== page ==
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Otis Kwame Kye Quaicoe

By Kate Caruso for Artillery

When I talk with Otis Kwame Kye Quaicoe, his smiling face lights up the video conference window as he speaks of joy.  He hopes to bring joy to the subjects of his portraits, and to those that view them.  Picking up the range of tonality in Blackness, his portraits demand attention with a quiet yet confrontational gaze.  He talks a lot about empowerment which is registered in the stately and real postures of his sitters, who apperar before us like subjects in court portraiture.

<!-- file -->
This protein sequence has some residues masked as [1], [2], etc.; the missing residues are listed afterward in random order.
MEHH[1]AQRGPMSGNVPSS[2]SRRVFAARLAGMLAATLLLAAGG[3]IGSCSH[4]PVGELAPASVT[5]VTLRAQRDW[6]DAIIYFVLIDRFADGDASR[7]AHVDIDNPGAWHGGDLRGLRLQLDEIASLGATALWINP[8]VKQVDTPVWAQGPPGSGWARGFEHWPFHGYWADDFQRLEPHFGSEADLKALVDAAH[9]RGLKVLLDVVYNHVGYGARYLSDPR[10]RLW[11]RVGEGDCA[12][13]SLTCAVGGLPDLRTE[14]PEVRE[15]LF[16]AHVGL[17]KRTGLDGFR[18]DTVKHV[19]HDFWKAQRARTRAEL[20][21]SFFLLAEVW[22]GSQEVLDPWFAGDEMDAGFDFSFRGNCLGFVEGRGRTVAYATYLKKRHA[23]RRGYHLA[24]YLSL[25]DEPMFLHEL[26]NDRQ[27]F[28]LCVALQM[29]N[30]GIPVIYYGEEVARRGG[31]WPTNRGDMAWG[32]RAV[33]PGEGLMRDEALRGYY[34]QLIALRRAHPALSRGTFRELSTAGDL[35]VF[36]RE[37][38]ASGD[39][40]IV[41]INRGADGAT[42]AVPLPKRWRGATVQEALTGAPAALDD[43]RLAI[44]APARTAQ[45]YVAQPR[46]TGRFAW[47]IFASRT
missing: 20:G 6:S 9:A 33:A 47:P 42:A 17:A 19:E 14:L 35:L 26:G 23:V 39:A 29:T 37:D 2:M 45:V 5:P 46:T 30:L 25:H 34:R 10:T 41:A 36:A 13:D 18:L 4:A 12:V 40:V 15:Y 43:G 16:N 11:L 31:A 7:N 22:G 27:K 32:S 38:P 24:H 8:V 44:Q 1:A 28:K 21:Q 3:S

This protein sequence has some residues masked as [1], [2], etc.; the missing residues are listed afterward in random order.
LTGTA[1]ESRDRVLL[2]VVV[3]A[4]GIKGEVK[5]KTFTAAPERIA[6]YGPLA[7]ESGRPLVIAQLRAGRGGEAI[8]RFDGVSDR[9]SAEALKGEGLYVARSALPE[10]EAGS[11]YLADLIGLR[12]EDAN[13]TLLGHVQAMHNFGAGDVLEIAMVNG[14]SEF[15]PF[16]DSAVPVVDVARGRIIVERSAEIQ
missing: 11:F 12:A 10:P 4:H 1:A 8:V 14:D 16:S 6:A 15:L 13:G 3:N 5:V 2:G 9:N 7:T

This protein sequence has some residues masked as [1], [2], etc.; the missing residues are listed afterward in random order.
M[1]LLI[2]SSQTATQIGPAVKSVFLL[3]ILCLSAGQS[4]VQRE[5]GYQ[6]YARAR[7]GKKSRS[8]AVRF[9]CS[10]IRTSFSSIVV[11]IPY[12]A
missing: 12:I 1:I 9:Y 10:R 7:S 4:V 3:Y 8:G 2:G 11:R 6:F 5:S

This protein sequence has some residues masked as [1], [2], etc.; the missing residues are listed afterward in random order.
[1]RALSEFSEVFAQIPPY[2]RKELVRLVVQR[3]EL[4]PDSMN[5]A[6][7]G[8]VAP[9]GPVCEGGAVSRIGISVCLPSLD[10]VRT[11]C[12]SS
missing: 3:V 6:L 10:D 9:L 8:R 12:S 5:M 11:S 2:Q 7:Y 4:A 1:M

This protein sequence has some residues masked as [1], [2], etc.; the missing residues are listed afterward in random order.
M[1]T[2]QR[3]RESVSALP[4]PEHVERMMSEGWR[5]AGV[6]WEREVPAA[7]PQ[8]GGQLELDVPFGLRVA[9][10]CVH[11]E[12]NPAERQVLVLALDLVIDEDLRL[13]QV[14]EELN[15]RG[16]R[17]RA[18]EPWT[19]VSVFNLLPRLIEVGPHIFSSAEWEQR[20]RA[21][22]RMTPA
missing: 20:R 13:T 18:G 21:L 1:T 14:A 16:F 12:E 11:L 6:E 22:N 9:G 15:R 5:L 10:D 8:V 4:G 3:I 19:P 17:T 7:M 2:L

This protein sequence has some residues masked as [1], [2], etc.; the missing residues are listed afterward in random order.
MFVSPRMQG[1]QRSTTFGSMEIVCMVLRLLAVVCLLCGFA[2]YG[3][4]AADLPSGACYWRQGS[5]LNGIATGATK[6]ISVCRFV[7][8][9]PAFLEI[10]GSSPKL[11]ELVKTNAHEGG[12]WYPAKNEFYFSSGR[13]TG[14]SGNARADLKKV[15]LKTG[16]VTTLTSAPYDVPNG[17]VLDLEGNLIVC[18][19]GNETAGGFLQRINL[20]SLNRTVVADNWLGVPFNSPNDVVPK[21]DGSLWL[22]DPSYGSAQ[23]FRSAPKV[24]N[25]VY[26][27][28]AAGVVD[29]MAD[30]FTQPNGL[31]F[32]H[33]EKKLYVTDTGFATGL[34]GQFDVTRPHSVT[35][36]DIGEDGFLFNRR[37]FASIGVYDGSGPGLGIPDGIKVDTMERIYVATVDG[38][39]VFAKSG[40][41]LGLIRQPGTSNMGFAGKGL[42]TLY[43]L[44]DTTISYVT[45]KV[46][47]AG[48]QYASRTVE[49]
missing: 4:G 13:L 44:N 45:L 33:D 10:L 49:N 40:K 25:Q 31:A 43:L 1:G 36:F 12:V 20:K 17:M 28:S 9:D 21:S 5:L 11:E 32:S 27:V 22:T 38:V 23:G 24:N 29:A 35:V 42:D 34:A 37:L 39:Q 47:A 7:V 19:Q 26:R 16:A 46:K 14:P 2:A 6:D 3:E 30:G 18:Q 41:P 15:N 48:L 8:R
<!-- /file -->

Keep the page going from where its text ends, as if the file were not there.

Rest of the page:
Hailing from Ghana, one of the fashion capitals of Africa that is known for its unique textile production, Quaicoe’s emphasis on clothing is strong. “Our textiles have names printed on the bottom, which are like proverbs, so when people are buying cloth they look at the proverb,” he says. “If that proverb doesn’t fit their character, they don’t buy it. They go for color, design—and also the proverb.” The significance of clothing in his work considers the beliefs to which we subscribe and how we express them in our clothing. Quaicoe wields this self-expression to make us question our own associations, particularly regarding color and gender. Central to his work is being an African in America, contemplating the ways in which we are the same and how we differentiate ourselves.